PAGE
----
“60 minutes” program He highlighted the efforts made by the Ministry of Defense Advanced Research Projects Agency (DARPA) to find innovative solutions to overcome Covid-19 disease and other diseases, and it has already accessed new technologies and is working on other projects.
The program met the man leading the rapid vaccination effort, retired Colonel Matt Hepburn, an infectious disease physician who spent years with the agency.
Hepburn said work is underway on projects that will help prevent another pandemic.
One of these projects is a sensor placed under the skin to read chemical reactions that may occur due to an infection. This sensor, which he likened to a “check engine light” in a car, emits a signal that means symptoms will appear on the infected person.
The former officer says that this sensor can be used to avoid infection among a large number of people, such as that which occurred last year at the USS “Roosevelt”, where hundreds of Covid-19 cases were detected among the soldiers on board.
This, according to Hepburn, would save time and effort for diagnosis and treatment because “the infection will be stopped in its course.”
“We say, ‘Here’s your money. But then here’s the stopwatch. We’re going to do a capability demonstration,’” says a former DARPA official about how the agency pushed to find a way to respond fast enough to stop an outbreak its tracks. https://t.co/90Qwe1JV0w pic.twitter.com/FdggaIvqMf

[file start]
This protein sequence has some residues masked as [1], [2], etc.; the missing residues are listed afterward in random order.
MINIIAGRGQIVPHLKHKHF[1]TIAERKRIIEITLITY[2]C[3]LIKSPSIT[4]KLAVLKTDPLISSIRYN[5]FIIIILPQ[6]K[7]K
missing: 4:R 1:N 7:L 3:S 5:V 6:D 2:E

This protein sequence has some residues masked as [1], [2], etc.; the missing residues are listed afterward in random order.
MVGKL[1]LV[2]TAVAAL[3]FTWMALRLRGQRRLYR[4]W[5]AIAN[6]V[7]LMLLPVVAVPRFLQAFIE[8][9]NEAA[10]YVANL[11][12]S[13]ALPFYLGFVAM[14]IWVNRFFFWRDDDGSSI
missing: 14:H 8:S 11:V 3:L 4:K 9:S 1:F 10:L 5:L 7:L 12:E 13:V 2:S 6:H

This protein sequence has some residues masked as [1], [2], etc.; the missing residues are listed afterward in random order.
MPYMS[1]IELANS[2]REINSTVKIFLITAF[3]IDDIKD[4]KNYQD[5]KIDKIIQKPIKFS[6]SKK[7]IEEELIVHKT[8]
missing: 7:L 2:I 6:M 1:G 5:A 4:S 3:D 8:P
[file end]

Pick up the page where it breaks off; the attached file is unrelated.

— 60 Minutes (@60Minutes) April 11, 2021
The doctor says that the agency’s director told him that “your mission is to remove epidemics from the table,” something that “seems impossible, but this embodies the beauty of the agency’s work, that we challenge the research community to come up with solutions that may sound like science fiction. High stakes that may not succeed, but when they do, the landscape may turn out completely. ”
He cited another example of a military wife who was seriously ill with Covid-19 and was about to die. The woman, called “Patient 16”, agreed to participate in an agency study of a “candidate” who would be connected to a dialysis machine and “remove the virus from the blood.”
The report says the patient has made a full recovery and the Food and Drug Administration (FDA) has approved the use of the filter in emergency situations. It was already used to treat about 300 critically ill patients.
Dr. James Crowe, an infectious disease researcher who has conducted several studies on influenza antibodies, joined the agency in 2017 and asked him to produce enough antibodies to stop an epidemic, to be completed within 60 days, knowing that it is a process that takes between six Months to a year under the best of circumstances, and he was already able to do a trial to produce antibodies in 78 days.
Amid the Corona pandemic, Crow was asked to produce “real” antibodies to stop the disease, not just simulating as in his previous experience.
Crowe and his team approved the mission and worked around the clock to find life-saving antibodies in the blood of Corona virus survivors, and his lab was already able to find an antibody treatment produced by the drug company AstraZeneca, in just 25 days.